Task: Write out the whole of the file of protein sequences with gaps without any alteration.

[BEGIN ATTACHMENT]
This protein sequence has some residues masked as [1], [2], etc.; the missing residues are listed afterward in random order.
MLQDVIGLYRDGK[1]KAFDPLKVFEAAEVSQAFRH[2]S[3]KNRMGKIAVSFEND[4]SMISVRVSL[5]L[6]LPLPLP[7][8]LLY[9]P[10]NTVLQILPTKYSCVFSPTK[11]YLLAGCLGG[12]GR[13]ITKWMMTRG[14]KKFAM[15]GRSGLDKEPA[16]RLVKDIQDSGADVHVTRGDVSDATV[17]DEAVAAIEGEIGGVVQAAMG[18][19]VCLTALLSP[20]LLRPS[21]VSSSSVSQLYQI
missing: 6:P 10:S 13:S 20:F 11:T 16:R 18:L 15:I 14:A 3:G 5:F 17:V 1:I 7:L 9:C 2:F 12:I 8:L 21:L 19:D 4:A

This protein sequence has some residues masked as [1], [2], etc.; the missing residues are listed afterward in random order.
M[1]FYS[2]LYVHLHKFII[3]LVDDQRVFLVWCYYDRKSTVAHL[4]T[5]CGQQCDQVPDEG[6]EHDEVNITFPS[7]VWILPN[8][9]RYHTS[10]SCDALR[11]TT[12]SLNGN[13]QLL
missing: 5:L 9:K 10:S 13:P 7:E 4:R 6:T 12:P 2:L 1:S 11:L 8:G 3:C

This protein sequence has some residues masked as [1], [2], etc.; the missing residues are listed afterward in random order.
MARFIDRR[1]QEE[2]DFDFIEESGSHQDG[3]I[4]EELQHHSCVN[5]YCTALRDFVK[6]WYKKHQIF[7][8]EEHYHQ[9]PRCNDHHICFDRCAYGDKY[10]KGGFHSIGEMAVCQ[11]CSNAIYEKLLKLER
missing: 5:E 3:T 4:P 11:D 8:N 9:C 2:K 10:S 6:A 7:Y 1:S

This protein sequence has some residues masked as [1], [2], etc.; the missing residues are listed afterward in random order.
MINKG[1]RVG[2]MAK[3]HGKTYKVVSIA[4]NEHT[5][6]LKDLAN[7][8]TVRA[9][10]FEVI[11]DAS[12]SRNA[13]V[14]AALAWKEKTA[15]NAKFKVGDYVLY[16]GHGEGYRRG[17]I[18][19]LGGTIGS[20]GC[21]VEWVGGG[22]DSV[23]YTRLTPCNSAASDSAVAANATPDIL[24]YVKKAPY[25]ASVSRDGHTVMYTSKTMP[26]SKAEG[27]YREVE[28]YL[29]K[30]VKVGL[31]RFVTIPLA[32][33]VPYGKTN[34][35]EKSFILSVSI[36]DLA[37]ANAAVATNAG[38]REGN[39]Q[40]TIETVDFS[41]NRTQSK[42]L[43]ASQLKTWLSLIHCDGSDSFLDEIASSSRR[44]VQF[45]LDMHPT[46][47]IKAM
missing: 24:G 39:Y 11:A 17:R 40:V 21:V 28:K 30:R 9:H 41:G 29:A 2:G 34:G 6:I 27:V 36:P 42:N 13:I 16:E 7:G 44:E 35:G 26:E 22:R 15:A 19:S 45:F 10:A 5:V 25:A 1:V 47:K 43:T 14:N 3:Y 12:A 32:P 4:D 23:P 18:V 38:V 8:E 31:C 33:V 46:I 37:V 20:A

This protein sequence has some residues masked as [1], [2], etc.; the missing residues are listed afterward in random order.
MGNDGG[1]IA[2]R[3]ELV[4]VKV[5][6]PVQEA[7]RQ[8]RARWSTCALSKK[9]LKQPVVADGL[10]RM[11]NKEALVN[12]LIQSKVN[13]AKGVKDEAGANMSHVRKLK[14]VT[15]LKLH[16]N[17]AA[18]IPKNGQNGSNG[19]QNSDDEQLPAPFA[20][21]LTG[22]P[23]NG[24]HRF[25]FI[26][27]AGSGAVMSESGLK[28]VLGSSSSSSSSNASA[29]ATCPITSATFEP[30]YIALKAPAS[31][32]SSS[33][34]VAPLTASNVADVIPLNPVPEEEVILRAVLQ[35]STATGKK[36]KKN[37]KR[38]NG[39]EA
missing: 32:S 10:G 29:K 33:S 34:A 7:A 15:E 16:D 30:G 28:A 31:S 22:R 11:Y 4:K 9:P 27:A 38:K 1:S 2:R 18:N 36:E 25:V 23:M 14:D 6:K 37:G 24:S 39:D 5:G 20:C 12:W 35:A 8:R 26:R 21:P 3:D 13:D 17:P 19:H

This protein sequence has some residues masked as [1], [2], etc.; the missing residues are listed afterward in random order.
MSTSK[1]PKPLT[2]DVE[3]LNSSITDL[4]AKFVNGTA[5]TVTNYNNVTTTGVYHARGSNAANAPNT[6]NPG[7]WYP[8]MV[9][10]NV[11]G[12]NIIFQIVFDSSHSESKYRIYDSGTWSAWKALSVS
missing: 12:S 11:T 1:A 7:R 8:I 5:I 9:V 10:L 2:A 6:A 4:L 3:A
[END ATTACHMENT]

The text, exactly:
This protein sequence has some residues masked as [1], [2], etc.; the missing residues are listed afterward in random order.
MLQDVIGLYRDGK[1]KAFDPLKVFEAAEVSQAFRH[2]S[3]KNRMGKIAVSFEND[4]SMISVRVSL[5]L[6]LPLPLP[7][8]LLY[9]P[10]NTVLQILPTKYSCVFSPTK[11]YLLAGCLGG[12]GR[13]ITKWMMTRG[14]KKFAM[15]GRSGLDKEPA[16]RLVKDIQDSGADVHVTRGDVSDATV[17]DEAVAAIEGEIGGVVQAAMG[18][19]VCLTALLSP[20]LLRPS[21]VSSSSVSQLYQI
missing: 6:P 10:S 13:S 20:F 11:T 16:R 18:L 15:I 14:A 3:G 5:F 17:V 1:I 7:L 9:C 2:F 12:I 8:L 21:L 19:D 4:A

This protein sequence has some residues masked as [1], [2], etc.; the missing residues are listed afterward in random order.
M[1]FYS[2]LYVHLHKFII[3]LVDDQRVFLVWCYYDRKSTVAHL[4]T[5]CGQQCDQVPDEG[6]EHDEVNITFPS[7]VWILPN[8][9]RYHTS[10]SCDALR[11]TT[12]SLNGN[13]QLL
missing: 5:L 9:K 10:S 13:P 7:E 4:R 6:T 12:P 2:L 1:S 11:L 8:G 3:C

This protein sequence has some residues masked as [1], [2], etc.; the missing residues are listed afterward in random order.
MARFIDRR[1]QEE[2]DFDFIEESGSHQDG[3]I[4]EELQHHSCVN[5]YCTALRDFVK[6]WYKKHQIF[7][8]EEHYHQ[9]PRCNDHHICFDRCAYGDKY[10]KGGFHSIGEMAVCQ[11]CSNAIYEKLLKLER
missing: 5:E 3:T 4:P 11:D 8:N 9:C 2:K 10:S 6:A 7:Y 1:S

This protein sequence has some residues masked as [1], [2], etc.; the missing residues are listed afterward in random order.
MINKG[1]RVG[2]MAK[3]HGKTYKVVSIA[4]NEHT[5][6]LKDLAN[7][8]TVRA[9][10]FEVI[11]DAS[12]SRNA[13]V[14]AALAWKEKTA[15]NAKFKVGDYVLY[16]GHGEGYRRG[17]I[18][19]LGGTIGS[20]GC[21]VEWVGGG[22]DSV[23]YTRLTPCNSAASDSAVAANATPDIL[24]YVKKAPY[25]ASVSRDGHTVMYTSKTMP[26]SKAEG[27]YREVE[28]YL[29]K[30]VKVGL[31]RFVTIPLA[32][33]VPYGKTN[34][35]EKSFILSVSI[36]DLA[37]ANAAVATNAG[38]REGN[39]Q[40]TIETVDFS[41]NRTQSK[42]L[43]ASQLKTWLSLIHCDGSDSFLDEIASSSRR[44]VQF[45]LDMHPT[46][47]IKAM
missing: 24:G 39:Y 11:A 17:R 40:V 21:V 28:K 30:R 9:H 41:G 29:A 2:G 34:G 6:I 27:V 36:P 42:N 13:I 16:E 7:G 44:E 35:G 26:E 22:R 15:A 19:S 45:F 10:A 5:V 25:A 1:V 47:K 43:T 14:N 3:Y 12:A 32:P 4:D 23:P 18:V 38:V 8:E 31:C 33:V 46:I 37:V 20:A

This protein sequence has some residues masked as [1], [2], etc.; the missing residues are listed afterward in random order.
MGNDGG[1]IA[2]R[3]ELV[4]VKV[5][6]PVQEA[7]RQ[8]RARWSTCALSKK[9]LKQPVVADGL[10]RM[11]NKEALVN[12]LIQSKVN[13]AKGVKDEAGANMSHVRKLK[14]VT[15]LKLH[16]N[17]AA[18]IPKNGQNGSNG[19]QNSDDEQLPAPFA[20][21]LTG[22]P[23]NG[24]HRF[25]FI[26][27]AGSGAVMSESGLK[28]VLGSSSSSSSSNASA[29]ATCPITSATFEP[30]YIALKAPAS[31][32]SSS[33][34]VAPLTASNVADVIPLNPVPEEEVILRAVLQ[35]STATGKK[36]KKN[37]KR[38]NG[39]EA
missing: 32:S 10:G 29:K 33:S 34:A 7:A 15:E 16:D 30:G 28:A 31:S 22:R 11:Y 4:K 9:P 27:A 38:K 1:S 2:R 18:N 36:E 25:V 23:M 14:D 6:K 37:G 24:S 39:D 5:G 20:C 12:W 35:A 8:R 26:R 21:P 3:D 13:D 17:P 19:H

This protein sequence has some residues masked as [1], [2], etc.; the missing residues are listed afterward in random order.
MSTSK[1]PKPLT[2]DVE[3]LNSSITDL[4]AKFVNGTA[5]TVTNYNNVTTTGVYHARGSNAANAPNT[6]NPG[7]WYP[8]MV[9][10]NV[11]G[12]NIIFQIVFDSSHSESKYRIYDSGTWSAWKALSVS
missing: 12:S 11:T 1:A 7:R 8:I 5:I 9:V 10:L 2:A 6:A 4:L 3:A